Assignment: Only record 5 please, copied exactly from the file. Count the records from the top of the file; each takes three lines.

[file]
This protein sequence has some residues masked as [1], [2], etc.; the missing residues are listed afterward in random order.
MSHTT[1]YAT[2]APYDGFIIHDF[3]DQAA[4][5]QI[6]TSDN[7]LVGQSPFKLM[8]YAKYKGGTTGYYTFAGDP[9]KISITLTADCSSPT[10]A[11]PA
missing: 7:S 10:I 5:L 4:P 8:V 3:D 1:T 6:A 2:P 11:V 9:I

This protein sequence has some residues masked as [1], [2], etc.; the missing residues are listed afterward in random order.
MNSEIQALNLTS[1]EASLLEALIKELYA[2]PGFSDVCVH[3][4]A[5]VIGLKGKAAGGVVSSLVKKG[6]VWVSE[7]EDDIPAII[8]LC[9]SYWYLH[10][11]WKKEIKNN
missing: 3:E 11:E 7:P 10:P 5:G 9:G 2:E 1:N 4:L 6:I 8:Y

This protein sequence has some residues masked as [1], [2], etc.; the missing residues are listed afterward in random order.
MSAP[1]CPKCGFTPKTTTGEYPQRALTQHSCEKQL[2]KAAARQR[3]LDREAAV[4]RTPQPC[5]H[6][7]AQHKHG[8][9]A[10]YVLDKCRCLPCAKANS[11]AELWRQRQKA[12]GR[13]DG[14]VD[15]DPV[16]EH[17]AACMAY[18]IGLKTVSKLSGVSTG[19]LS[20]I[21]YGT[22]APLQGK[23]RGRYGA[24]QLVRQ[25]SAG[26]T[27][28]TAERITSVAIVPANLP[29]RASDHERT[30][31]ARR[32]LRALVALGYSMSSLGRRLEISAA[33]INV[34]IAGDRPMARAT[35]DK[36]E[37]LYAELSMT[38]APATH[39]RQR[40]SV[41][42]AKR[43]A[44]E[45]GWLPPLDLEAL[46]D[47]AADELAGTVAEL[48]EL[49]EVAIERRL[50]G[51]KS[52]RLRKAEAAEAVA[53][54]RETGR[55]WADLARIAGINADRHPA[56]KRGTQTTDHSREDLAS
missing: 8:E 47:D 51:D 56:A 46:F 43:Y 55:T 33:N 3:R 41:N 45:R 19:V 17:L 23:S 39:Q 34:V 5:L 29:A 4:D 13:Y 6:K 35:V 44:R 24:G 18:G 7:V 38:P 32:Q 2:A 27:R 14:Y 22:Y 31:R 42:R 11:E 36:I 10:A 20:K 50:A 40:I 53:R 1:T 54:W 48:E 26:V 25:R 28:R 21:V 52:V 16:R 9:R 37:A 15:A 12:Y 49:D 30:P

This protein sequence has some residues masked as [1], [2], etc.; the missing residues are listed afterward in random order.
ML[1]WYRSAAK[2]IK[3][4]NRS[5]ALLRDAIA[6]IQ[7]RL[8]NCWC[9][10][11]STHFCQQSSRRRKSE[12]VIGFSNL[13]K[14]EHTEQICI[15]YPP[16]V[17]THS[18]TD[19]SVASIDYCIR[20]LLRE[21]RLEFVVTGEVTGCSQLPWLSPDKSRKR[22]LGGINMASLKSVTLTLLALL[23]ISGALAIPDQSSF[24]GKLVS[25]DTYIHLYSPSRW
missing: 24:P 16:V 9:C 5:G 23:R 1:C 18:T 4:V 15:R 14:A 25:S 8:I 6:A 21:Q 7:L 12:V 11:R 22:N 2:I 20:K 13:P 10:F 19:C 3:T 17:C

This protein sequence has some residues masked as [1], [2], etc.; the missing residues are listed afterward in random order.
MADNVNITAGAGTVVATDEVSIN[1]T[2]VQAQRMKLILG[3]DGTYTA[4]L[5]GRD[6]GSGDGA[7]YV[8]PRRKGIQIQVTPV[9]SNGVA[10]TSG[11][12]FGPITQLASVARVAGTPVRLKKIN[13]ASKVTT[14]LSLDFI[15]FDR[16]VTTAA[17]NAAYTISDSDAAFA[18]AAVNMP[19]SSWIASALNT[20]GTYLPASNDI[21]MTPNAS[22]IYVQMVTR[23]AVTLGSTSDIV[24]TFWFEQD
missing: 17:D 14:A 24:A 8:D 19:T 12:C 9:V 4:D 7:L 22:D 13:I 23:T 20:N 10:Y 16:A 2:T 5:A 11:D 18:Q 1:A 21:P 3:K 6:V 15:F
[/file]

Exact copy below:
This protein sequence has some residues masked as [1], [2], etc.; the missing residues are listed afterward in random order.
MADNVNITAGAGTVVATDEVSIN[1]T[2]VQAQRMKLILG[3]DGTYTA[4]L[5]GRD[6]GSGDGA[7]YV[8]PRRKGIQIQVTPV[9]SNGVA[10]TSG[11][12]FGPITQLASVARVAGTPVRLKKIN[13]ASKVTT[14]LSLDFI[15]FDR[16]VTTAA[17]NAAYTISDSDAAFA[18]AAVNMP[19]SSWIASALNT[20]GTYLPASNDI[21]MTPNAS[22]IYVQMVTR[23]AVTLGSTSDIV[24]TFWFEQD
missing: 17:D 14:A 24:A 8:D 19:T 12:C 9:V 4:D 7:L 22:D 13:I 23:T 20:N 10:Y 16:A 2:T 5:A 11:D 18:Q 1:A 21:P 3:K 6:V 15:F